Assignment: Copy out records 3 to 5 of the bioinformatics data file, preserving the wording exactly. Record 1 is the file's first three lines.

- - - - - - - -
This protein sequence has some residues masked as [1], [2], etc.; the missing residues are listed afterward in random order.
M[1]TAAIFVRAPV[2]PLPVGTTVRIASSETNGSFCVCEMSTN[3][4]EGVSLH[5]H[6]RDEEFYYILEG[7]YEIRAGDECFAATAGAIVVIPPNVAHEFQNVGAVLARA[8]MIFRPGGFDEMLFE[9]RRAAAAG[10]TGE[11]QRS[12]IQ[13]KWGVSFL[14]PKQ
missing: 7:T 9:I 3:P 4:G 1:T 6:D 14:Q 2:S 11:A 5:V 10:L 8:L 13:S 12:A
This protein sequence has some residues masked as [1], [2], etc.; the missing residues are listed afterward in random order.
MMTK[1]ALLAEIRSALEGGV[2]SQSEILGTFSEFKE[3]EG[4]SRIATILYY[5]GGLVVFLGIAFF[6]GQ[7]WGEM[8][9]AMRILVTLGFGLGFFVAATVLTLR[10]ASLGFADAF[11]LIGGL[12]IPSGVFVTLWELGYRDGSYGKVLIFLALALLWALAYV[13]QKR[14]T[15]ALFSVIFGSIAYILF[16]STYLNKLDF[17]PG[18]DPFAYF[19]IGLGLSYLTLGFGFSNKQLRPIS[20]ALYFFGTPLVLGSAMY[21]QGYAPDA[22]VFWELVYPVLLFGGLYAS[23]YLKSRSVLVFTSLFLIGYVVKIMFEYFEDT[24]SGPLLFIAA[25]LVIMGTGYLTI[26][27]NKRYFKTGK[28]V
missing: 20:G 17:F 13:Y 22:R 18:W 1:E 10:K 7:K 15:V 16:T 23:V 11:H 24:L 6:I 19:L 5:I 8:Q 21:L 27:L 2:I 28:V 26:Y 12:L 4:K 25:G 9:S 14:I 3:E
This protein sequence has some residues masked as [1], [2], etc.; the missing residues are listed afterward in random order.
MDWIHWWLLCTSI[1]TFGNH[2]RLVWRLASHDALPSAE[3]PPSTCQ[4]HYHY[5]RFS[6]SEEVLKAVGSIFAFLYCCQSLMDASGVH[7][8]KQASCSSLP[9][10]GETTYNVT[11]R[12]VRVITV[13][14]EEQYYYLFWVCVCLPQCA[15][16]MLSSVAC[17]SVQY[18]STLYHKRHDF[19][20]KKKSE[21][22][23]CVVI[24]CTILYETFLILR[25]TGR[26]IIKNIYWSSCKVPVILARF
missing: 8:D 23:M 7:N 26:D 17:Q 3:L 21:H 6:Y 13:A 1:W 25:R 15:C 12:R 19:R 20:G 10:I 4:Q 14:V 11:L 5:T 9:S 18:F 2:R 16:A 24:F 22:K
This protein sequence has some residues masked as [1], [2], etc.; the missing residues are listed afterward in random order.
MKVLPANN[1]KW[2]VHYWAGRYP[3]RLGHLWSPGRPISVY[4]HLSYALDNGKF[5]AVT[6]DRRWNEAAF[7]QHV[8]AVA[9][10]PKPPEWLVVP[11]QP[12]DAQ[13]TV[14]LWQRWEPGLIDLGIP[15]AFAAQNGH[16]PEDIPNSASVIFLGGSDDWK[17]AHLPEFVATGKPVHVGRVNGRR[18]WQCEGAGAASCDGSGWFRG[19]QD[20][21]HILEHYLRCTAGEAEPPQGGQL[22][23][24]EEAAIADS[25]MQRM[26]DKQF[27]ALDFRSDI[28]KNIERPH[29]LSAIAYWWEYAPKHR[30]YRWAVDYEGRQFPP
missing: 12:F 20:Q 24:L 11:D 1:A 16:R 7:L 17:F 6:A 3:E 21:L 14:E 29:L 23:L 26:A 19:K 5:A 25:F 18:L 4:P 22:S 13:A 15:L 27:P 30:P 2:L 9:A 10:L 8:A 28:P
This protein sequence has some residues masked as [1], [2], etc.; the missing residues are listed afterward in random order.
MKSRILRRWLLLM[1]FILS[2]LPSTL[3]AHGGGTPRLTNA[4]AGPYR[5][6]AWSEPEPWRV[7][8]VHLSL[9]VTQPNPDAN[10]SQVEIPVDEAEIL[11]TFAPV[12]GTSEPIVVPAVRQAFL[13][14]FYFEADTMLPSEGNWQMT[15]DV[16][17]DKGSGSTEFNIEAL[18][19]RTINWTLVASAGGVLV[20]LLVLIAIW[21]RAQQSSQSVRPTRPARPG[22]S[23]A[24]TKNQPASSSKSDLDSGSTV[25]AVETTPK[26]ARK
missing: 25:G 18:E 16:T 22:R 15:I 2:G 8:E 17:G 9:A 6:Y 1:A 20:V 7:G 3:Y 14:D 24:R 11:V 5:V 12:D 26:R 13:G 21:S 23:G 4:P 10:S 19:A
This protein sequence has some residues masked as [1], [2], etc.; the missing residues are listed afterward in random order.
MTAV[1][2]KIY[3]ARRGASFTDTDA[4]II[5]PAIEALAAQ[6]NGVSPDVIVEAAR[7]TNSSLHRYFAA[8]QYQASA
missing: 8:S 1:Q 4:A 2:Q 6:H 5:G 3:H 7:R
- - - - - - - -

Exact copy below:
This protein sequence has some residues masked as [1], [2], etc.; the missing residues are listed afterward in random order.
MDWIHWWLLCTSI[1]TFGNH[2]RLVWRLASHDALPSAE[3]PPSTCQ[4]HYHY[5]RFS[6]SEEVLKAVGSIFAFLYCCQSLMDASGVH[7][8]KQASCSSLP[9][10]GETTYNVT[11]R[12]VRVITV[13][14]EEQYYYLFWVCVCLPQCA[15][16]MLSSVAC[17]SVQY[18]STLYHKRHDF[19][20]KKKSE[21][22][23]CVVI[24]CTILYETFLILR[25]TGR[26]IIKNIYWSSCKVPVILARF
missing: 8:D 23:M 7:N 26:D 17:Q 3:L 21:H 6:Y 13:A 1:W 25:R 15:C 12:R 19:R 20:G 10:I 4:Q 14:V 11:L 5:T 9:S 18:F 2:R 16:A 24:F 22:K
This protein sequence has some residues masked as [1], [2], etc.; the missing residues are listed afterward in random order.
MKVLPANN[1]KW[2]VHYWAGRYP[3]RLGHLWSPGRPISVY[4]HLSYALDNGKF[5]AVT[6]DRRWNEAAF[7]QHV[8]AVA[9][10]PKPPEWLVVP[11]QP[12]DAQ[13]TV[14]LWQRWEPGLIDLGIP[15]AFAAQNGH[16]PEDIPNSASVIFLGGSDDWK[17]AHLPEFVATGKPVHVGRVNGRR[18]WQCEGAGAASCDGSGWFRG[19]QD[20][21]HILEHYLRCTAGEAEPPQGGQL[22][23][24]EEAAIADS[25]MQRM[26]DKQF[27]ALDFRSDI[28]KNIERPH[29]LSAIAYWWEYAPKHR[30]YRWAVDYEGRQFPP
missing: 12:F 20:Q 24:L 11:D 1:A 16:R 7:L 17:F 6:A 3:E 21:L 14:E 29:L 23:L 26:A 19:K 5:A 25:F 18:L 4:P 22:S 13:A 15:L 27:P 30:P 2:L 9:A 10:L 8:A 28:P
This protein sequence has some residues masked as [1], [2], etc.; the missing residues are listed afterward in random order.
MKSRILRRWLLLM[1]FILS[2]LPSTL[3]AHGGGTPRLTNA[4]AGPYR[5][6]AWSEPEPWRV[7][8]VHLSL[9]VTQPNPDAN[10]SQVEIPVDEAEIL[11]TFAPV[12]GTSEPIVVPAVRQAFL[13][14]FYFEADTMLPSEGNWQMT[15]DV[16][17]DKGSGSTEFNIEAL[18][19]RTINWTLVASAGGVLV[20]LLVLIAIW[21]RAQQSSQSVRPTRPARPG[22]S[23]A[24]TKNQPASSSKSDLDSGSTV[25]AVETTPK[26]ARK
missing: 25:G 18:E 16:T 22:R 15:I 2:G 8:E 17:G 9:A 6:Y 1:A 20:V 7:G 3:Y 14:D 24:R 11:V 5:V 12:D 26:R 13:G 21:S 23:G 4:P 10:S 19:A